The Carolina Asthma & Allergy Center Pollen and Mold Counter will return February 15, 2022.
Those who have asthma are aware that the condition is incurable. However, there may be stretches of times where asthma attacks and other symptoms don’t flare up. While these are nice periods of relief, this doesn’t mean your asthma has disappeared. Instead, going months between episodes is a testament to your asthma management plan. Avoiding asthmatic triggers, taking your medication or a combination of the two is working well for you.
You may have heard of instances where children with asthmatic symptoms seemingly stop experiencing their symptoms, out of the blue. The children don’t report any further breathing difficulties and go on with their lives. Is there some reality to this or is it just a myth? It is possible to outgrow your asthma? If so, how? Does everyone outgrow their asthma or is it just certain people? Why?
In this article, we’ll answer all those questions and more.
According to the National Heart, Lung and Blood Institute or NHLBI, asthma is more prevalent in adults than children. Of 25+ million asthma patients in the United States, a much smaller portion are children, only seven million. That leaves 18 million adult cases.
The American Academy of Allergy, Asthma & Immunology or AAAAI supports these findings. They noted that children with asthma in the US were about 8.3 percent of the population in 2016.
Now, there are certain risk factors that boost your chances of developing asthma. For instance, children who are six years old and have had a lifelong history of respiratory infections or wheezing have greater chances of getting asthma. Those who have a family history of the condition as well as other conditions such as eczema and allergies are also more prone to having asthma.
Obesity in adults can bump up the chances of asthmatic symptoms, the AAAAI reports from its own data. They reviewed people of different weight groups between 2011 and 2014. Of those, asthma rates were 7.8 percent in overweight patients, 7.1 percent in patients of a regular weight, and 11.1 percent in the obese. Obese women are the most effected, as their chances of having asthma spike by 14.6 percent.
Finally, having influenza can also boost someone’s chances of getting asthma, as can working certain jobs. About 15.7 percent of adults with asthma in the US, or 1.9 million people, have occupational asthma.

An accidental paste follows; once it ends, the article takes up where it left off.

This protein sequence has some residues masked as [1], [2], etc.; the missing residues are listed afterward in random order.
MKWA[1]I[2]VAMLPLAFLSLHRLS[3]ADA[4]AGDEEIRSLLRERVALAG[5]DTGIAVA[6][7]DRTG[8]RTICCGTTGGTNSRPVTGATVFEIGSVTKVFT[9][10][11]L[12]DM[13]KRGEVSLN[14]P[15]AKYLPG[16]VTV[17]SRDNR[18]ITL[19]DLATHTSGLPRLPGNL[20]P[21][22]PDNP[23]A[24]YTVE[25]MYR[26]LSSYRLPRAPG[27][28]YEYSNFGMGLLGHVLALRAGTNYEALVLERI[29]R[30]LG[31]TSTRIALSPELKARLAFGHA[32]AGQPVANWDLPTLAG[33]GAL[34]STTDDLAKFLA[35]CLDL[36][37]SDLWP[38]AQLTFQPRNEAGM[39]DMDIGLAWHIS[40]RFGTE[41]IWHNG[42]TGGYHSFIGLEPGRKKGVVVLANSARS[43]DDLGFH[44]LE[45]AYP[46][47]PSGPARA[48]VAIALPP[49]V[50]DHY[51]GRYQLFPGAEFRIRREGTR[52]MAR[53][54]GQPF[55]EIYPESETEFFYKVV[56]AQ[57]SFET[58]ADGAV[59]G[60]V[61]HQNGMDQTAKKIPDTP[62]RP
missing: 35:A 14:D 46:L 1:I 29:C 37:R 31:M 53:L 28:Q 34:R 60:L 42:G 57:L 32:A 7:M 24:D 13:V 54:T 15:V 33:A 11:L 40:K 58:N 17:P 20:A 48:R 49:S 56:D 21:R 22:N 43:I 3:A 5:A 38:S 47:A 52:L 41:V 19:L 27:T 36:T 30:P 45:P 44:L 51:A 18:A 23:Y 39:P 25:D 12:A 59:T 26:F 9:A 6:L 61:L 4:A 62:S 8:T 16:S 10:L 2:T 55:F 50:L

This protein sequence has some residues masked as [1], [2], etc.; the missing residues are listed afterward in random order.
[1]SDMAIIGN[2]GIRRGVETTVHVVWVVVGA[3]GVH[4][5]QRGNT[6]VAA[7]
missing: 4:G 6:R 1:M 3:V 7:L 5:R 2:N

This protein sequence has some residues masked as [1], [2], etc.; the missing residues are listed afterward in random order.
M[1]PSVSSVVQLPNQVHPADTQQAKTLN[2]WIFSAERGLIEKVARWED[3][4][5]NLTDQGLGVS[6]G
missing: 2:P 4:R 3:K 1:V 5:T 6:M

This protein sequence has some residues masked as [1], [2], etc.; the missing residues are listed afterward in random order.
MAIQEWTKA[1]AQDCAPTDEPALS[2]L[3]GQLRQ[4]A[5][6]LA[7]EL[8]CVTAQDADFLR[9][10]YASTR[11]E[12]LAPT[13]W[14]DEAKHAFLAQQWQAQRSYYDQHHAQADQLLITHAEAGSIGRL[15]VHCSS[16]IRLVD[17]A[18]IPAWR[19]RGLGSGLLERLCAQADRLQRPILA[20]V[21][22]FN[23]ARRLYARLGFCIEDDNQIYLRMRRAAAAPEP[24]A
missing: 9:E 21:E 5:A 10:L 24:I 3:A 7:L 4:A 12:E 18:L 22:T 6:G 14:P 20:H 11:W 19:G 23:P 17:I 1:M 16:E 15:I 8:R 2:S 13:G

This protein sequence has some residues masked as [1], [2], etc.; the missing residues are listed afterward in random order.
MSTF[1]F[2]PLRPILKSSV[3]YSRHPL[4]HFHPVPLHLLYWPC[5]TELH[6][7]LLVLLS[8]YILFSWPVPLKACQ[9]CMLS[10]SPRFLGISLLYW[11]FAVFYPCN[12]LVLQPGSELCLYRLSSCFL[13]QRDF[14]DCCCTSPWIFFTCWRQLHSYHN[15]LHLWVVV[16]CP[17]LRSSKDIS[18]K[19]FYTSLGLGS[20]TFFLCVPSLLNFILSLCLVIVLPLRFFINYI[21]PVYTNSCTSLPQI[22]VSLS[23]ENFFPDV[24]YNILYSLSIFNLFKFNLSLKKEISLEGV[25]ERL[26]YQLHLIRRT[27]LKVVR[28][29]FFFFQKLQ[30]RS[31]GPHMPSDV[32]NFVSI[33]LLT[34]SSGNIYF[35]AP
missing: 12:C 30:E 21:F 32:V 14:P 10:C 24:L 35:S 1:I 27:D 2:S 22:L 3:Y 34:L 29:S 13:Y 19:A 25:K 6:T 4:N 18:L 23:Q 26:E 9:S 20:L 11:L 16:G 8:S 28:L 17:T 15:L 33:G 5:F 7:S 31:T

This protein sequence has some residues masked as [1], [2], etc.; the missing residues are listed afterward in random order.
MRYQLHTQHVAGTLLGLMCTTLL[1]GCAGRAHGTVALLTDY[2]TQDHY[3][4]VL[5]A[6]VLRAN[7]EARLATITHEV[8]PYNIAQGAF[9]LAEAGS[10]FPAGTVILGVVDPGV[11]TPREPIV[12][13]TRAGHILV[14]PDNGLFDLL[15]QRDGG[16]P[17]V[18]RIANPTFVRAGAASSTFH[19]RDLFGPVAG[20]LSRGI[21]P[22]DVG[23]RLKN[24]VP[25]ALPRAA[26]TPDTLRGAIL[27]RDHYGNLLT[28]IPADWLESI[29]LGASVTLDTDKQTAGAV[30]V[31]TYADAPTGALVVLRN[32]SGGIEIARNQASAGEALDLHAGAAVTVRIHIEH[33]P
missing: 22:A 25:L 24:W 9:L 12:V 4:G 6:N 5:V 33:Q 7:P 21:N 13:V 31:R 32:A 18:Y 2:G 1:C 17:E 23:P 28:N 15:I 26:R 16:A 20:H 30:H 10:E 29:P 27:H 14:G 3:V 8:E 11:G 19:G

The answer is a complicated yes, and no.
First, outgrowing one’s asthma is entirely dependent on age. A patient exhibiting symptoms must be very young, such as in their infancy, notes the AAAAI. Children at this age rarely have full-blown asthma, but rather wheezing and viral respiratory conditions.
This may raise the question of whether these children were ever experiencing asthma in the first place. This especially becomes something worth thinking about when you consider that the American College of Allergy, Asthma & Immunology or ACAAI says that outgrowing one’s asthma is impossible.
According to the ACAAI, it’s possible to get complacent with a childhood case of asthma because symptoms may manifest less often during a child’s developing years. The ACAAI cautions against believing that the case of asthma is gone completely, though. They add that symptoms can and do persist into adulthood.
Even if these patients do “outgrow” their asthmatic symptoms, that doesn’t mean the damage asthma causes disappears. Another AAAAI article from 2013 notes that these children will always have a different lung structure as well as decreased lung function compared to those who never had asthma.
The AAAAI says that even if outgrowing symptoms is possible, it wholly depends on the environment the baby or child grows up in. If both parents deal with prevalent asthma or allergy attacks, then the child’s chances of outgrowing their own symptoms decreases. Additionally, they will probably deal with asthma for life if one or both parents smoke, if the child already has allergies, or if they were diagnosed with atopic dermatitis.
It seems the reason some children will outgrow their asthma symptoms while others won’t comes down to a few things. The first is family history. Second, environmental factors. Growing up in a household where parents smoke cigarettes can affect a child’s lungs as they breathe in secondhand smoke. That may contribute towards their predilection to get asthma.
Finally, a child’s health is a big determinant of their future with asthma. If a child has health issues like wheezing, respiratory infections and other illnesses, then their asthma is more likely to stick around.
If you or your child have not been able to outgrow your asthma symptoms, don’t feel bad. As mentioned, asthma is incurable for most people. Here at Carolina Asthma & Allergy Center, we can help you have more good days living with your asthma. We’re specialists when it comes to allergies and asthma and have operated for more than 60 years in Charlotte and have many other offices throughout North and South Carolina.
If you’re ready to get your asthma under control and take back your life, give us a call. We can come up with an asthma management plan, including avoidance of triggers and prescription to medications as needed. Just because you can’t cure asthma doesn’t mean you have to live every day with breathing difficulties. Today is the day to do something about your asthma. Contact Carolina Asthma & Allergy Center for help.
Please note: Due to healthcare privacy laws, we cannot answer any questions pertaining to personal health information by e-mail.